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Building Operating Management

BAS Optimization Tips



By Carlos Petty    Building Automation   Article Use Policy


OTHER PARTS OF THIS ARTICLEPt. 1: Is It Time For a BAS Upgrade?Pt. 2:This PagePt. 3: Making the Case for a BAS UpgradePt. 4: BAS/EMS Product Showcase

One way to add credibility to the case for upgrades is to verify that existing systems are at their most productive. Review all active or available energy optimization programs and applications. Consider the following standard strategies, both individually and in conjunction with each other.

  • Economizer controls save energy by allowing the use of outdoor air ventilation for cooling. When the enthalpy, or total heat content, of outside air is less than the enthalpy of the recirculating air, using cooler outside air is more energy efficient than mechanically cooling recirculating air. Economizer controls should not be used when outdoor climates are hot and humid.
  • Alarming and monitoring of critical equipment allows for early detection and troubleshooting of abnormal conditions. Consider EMS/BAS systems with remote alarming capabilities to PDAs or pagers.
  • A start/stop optimization control strategy determines when to start up and setback HVAC equipment operation based on outdoor air temperature and internal building temperature. It’s not unusual for start/stop schedules to fall out of adjustment as building occupancy changes, equipment ages and staff turns over.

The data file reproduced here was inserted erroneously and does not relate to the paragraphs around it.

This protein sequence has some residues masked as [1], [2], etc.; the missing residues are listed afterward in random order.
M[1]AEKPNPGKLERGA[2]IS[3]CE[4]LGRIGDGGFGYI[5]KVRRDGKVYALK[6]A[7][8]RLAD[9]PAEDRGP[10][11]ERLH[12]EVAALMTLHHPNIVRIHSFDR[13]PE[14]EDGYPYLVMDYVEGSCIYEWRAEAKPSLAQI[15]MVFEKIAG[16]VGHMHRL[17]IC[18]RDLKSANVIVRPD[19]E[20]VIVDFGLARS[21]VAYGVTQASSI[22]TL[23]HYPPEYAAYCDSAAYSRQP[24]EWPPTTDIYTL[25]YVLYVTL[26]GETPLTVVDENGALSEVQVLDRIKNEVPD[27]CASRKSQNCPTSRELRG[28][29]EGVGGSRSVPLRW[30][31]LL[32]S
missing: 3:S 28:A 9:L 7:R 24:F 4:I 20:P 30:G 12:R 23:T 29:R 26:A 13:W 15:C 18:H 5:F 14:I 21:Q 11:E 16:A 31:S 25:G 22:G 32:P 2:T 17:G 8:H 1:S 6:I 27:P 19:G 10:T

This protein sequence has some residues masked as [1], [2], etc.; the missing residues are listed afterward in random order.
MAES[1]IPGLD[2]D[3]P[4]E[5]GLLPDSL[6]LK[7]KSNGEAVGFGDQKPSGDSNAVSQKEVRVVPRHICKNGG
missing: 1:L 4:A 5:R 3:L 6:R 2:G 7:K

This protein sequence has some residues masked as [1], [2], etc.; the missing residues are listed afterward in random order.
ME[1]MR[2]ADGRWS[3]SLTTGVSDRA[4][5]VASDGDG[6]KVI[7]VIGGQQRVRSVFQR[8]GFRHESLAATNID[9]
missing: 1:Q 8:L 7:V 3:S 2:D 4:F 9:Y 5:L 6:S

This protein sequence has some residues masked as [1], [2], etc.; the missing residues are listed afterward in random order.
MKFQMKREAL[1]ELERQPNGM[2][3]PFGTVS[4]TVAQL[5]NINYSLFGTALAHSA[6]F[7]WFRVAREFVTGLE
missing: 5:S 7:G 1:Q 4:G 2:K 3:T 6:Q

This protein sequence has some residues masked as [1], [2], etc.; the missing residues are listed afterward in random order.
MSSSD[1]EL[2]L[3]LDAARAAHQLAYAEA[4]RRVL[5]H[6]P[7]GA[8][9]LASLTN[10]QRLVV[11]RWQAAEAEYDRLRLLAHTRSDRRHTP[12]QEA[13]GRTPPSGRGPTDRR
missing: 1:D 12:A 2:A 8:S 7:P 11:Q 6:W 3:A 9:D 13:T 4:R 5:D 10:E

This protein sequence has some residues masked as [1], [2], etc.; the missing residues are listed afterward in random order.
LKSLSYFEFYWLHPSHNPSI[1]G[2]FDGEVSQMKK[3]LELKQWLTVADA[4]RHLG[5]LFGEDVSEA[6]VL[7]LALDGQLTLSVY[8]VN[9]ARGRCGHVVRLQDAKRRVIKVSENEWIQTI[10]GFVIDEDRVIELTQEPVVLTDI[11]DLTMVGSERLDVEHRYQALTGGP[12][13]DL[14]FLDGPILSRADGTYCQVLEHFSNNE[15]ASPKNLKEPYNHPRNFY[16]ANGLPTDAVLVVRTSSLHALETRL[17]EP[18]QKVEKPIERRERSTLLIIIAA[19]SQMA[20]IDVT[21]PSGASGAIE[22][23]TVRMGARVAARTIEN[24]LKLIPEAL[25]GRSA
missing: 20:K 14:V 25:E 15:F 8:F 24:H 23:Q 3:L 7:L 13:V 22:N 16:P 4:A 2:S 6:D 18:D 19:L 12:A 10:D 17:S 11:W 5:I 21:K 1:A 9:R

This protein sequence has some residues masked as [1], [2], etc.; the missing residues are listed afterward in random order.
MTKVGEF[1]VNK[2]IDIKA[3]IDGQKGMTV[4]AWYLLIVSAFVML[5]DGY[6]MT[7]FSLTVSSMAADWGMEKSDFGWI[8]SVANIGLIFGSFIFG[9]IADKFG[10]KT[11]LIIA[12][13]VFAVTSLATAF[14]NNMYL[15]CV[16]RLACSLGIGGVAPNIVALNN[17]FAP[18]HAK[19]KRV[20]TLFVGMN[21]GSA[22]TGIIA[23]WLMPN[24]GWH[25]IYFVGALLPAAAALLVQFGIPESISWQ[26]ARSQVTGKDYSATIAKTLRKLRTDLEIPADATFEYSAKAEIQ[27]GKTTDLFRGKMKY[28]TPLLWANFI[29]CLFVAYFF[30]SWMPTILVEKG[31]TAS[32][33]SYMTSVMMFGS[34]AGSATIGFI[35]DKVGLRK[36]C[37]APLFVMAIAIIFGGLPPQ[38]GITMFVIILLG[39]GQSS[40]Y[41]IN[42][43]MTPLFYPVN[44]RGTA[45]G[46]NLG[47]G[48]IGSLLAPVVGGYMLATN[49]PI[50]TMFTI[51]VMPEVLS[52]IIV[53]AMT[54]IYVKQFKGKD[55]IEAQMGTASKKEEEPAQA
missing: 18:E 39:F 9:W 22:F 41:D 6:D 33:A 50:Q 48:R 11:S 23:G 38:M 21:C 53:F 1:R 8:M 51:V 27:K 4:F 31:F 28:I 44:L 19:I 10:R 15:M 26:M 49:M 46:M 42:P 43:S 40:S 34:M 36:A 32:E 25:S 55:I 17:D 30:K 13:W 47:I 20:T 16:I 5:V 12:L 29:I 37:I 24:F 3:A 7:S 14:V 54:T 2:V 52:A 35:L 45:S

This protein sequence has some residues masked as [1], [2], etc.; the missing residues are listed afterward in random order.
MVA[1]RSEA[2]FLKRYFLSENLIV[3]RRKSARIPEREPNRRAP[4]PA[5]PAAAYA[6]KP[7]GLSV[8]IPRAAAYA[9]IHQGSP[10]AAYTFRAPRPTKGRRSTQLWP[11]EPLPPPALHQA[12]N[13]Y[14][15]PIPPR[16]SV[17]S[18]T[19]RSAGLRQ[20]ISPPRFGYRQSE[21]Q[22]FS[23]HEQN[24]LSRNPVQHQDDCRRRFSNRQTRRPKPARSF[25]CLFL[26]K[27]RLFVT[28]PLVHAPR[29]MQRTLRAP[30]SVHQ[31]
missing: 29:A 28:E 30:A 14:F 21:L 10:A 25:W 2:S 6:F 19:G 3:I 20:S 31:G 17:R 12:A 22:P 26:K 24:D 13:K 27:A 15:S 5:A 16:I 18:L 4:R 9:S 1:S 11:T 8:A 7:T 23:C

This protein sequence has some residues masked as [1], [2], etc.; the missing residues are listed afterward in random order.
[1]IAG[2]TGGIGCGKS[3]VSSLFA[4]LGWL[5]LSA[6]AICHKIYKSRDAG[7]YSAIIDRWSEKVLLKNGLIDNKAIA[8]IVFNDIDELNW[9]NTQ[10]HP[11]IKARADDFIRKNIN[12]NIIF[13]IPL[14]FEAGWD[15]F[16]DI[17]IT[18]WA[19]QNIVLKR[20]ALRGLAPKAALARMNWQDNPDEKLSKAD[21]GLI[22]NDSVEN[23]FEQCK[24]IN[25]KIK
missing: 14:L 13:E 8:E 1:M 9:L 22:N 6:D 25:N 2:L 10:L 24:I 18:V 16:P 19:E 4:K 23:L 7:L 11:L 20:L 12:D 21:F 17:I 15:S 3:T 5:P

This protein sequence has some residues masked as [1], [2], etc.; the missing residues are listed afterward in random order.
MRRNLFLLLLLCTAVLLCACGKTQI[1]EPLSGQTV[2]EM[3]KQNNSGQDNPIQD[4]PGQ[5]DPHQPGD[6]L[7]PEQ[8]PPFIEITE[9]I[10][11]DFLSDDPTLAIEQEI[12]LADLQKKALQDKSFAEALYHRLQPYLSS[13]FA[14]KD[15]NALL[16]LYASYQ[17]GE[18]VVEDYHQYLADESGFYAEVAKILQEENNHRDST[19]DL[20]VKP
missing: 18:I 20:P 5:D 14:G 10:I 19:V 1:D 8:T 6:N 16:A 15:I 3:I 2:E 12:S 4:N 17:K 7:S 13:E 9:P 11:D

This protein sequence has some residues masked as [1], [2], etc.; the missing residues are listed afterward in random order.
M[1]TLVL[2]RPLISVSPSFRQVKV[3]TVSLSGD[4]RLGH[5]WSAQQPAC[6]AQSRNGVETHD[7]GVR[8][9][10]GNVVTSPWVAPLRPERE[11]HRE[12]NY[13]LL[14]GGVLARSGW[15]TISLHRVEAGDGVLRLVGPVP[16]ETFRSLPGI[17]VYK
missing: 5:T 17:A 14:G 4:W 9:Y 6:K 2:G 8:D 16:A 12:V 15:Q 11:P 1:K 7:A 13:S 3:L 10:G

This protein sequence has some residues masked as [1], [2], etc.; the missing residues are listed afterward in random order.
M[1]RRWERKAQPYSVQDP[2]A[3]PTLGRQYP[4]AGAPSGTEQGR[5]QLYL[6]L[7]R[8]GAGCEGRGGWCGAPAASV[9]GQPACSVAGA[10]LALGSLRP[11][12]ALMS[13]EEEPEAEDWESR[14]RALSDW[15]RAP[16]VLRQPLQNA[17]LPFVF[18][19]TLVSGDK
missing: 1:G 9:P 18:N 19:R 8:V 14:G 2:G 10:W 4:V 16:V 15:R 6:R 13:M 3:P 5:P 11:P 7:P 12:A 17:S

• At a minimum, take advantage of basic control functions that schedule the operation of equipment based on time of day.
  • Measurement and resetting of supply-air temperature during air handler partial-load conditions can save energy in constant air-volume systems. Measurement and resetting of supply-air static pressure during air handler partial load conditions saves energy and is recommended for variable air volume systems.
  • Indoor air quality can be monitored using carbon dioxide, temperature and humidity sensors, and the data trended and stored in the EMS/BAS. Seek opportunities to use demand-controlled ventilation control functions for carbon dioxide monitoring, which adjusts outside air quantities based on actual occupancy via the EMS/BAS. Demand-controlled ventilation saves energy by reducing over-ventilation.
  • Electronic metering can collect data on water, gas, steam and electricity use. Once collected, the data interfaces with the facility’s EMS/BAS. The information can subsequently help facility operators control and adjust systems to maximize energy efficiency.
  • Use EMS/BAS control functions to automatically shed HVAC or plant equipment to reduce energy consumption while maintaining overall facility environmental conditions.
  • Explore use of an EMS/BAS communication interface to an existing lighting control system. A BAS software scheduler can index facility lighting control system “addressable circuit breakers” to occupied and unoccupied modes.
  • Occupancy sensors can be connected to the EMS/BAS to reduce mechanical ventilation in conjunction with lighting use.
  • Monitor outdoor and indoor airflow via airflow sensors to maintain building envelope pressure. Maintaining proper building differential pressure reduces total building energy consumption.

posted on 5/19/2009



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